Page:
My professional work outside of singing shifted from real estate to economic development in the 1990s when the real estate market crashed. I was recruited by the local economic development agency, which works closely with realtors to help businesses relocate or expand. It was a good match for me. I had a background in real estate and a degree in business administration, which made this a natural fit. In 2000, I furthered my endeavors into economic development by starting my own consulting firm and have done contract work in many communities throughout California.
After Buck died in 2007, the Crystal Palace started using two new front men: Buddy Owens (Buck’s son) and Monty Byrom. One night in 2007, I filled in with Monty Byrom and the Buckaroos. Monty and I hit it off musically and we’ve been singing together at the Palace ever since. I feel complete joy when I am singing that doesn’t come from anywhere else. I especially like to sing Tammy Wynette’s “’Til I can Make it on My Own” and “Stand By Your Man.” Her songs go from soft to dramatic and back again.
Every time I walk onstage at the Palace to sing, I look up to the balcony and see Buck Owens’ name in lights. It gives me a sense of pride and reminds me of the times I stood beside Buck and sang harmony. Those memories are sweetened by other memories of famous musicians who I met at the Palace over the years—many of whom I got to sing with like Loretta Lynn, Keith Urban, John Berry, Darryl Worley, and so many others.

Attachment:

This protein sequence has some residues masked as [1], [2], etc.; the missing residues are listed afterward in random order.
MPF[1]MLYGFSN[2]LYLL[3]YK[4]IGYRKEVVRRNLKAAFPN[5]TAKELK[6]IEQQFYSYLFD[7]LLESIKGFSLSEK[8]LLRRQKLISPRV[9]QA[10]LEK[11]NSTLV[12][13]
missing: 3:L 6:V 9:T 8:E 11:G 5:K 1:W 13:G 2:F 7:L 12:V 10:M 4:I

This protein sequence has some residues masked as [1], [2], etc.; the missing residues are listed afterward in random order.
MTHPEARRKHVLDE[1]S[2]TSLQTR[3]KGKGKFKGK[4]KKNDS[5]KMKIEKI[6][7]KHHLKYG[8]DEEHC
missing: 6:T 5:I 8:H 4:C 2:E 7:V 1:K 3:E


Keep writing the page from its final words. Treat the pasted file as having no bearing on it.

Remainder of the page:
It’s not easy to juggle music, work, and family but I feel very blessed. Music is a major part of me and actually provides a stress release to all that juggling. I leave all my worries and cares offstage. And I really enjoy the camaraderie that I have with members of the band.
The Crystal Palace is a one-of-a-kind showplace, where people can bring their friends and families to enjoy great music and history. These days, I don’t do much performing other than at the Palace, but it is more than enough for me. Musicians from all over the country, famous and not, can’t wait to play at the Palace. And I get to sing there. Talk about living a dream.